Following his high school graduation, he attended ‘Humboldt State University’ in California and studied marine-science. He also studied art in college and prepared himself for a future in art and marine science.
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After graduating college in 1984, he took up several jobs. One among them was his job as a park service attendant in Utah. He also worked as an art director at a company in San Francisco.
He then landed a job as a teacher at the ‘Orange County Marine Institute,’ where he taught children marine biology and maritime history. He also explored his artistic side while working as a teacher.
Upon the request of one of the educational directors, he created a comic book about marine life to make the subjects more interesting for the students. He created the book ‘The Intertidal Zone’ based on the animal life of tidal pools. He then used it to teach his students in a way that was artistic as well as engaging.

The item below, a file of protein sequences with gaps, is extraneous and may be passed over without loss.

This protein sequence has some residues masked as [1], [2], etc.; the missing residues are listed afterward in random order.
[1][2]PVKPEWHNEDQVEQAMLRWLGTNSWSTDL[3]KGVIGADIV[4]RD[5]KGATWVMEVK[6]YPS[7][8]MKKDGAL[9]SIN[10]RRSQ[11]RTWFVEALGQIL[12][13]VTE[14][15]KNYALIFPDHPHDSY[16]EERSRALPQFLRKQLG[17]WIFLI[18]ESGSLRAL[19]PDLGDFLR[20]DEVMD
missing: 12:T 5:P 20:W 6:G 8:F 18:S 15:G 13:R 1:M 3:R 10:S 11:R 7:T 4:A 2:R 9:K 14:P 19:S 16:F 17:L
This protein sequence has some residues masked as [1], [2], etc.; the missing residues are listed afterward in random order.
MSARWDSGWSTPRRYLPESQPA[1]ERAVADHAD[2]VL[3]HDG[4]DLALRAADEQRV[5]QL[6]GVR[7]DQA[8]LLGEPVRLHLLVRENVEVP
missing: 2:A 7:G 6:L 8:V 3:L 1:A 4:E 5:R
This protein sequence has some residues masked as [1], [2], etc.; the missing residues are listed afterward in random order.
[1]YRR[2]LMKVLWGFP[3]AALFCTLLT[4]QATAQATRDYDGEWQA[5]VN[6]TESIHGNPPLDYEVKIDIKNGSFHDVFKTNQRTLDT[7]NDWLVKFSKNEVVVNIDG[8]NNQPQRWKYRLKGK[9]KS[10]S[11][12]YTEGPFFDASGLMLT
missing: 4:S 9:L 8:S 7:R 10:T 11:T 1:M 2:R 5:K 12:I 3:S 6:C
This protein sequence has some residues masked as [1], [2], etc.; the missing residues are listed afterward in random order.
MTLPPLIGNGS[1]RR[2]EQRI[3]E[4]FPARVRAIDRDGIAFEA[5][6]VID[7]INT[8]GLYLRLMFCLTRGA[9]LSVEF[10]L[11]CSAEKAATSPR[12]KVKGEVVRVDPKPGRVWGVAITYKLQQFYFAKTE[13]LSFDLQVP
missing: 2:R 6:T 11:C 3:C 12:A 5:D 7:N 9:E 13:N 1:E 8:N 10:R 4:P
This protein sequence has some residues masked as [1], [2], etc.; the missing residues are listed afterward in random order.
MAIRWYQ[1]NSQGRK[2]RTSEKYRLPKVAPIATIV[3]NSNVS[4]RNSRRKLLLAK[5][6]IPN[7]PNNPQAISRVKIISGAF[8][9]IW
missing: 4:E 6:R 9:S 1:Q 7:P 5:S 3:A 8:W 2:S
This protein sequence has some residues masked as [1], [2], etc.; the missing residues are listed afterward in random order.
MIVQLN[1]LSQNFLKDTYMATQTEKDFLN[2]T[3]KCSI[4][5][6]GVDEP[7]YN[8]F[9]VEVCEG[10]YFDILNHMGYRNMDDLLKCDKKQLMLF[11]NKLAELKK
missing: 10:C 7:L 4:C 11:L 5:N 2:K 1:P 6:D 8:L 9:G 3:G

While working as a teacher, he realized that he would be more interested in working as an artist. He attended many animation festivals where he witnessed several animated short films that were made by the students of ‘California Institute of the Arts.’ He then made up his mind to attend ‘California Institute of the Arts’ and hence quit his job as a teacher in 1987.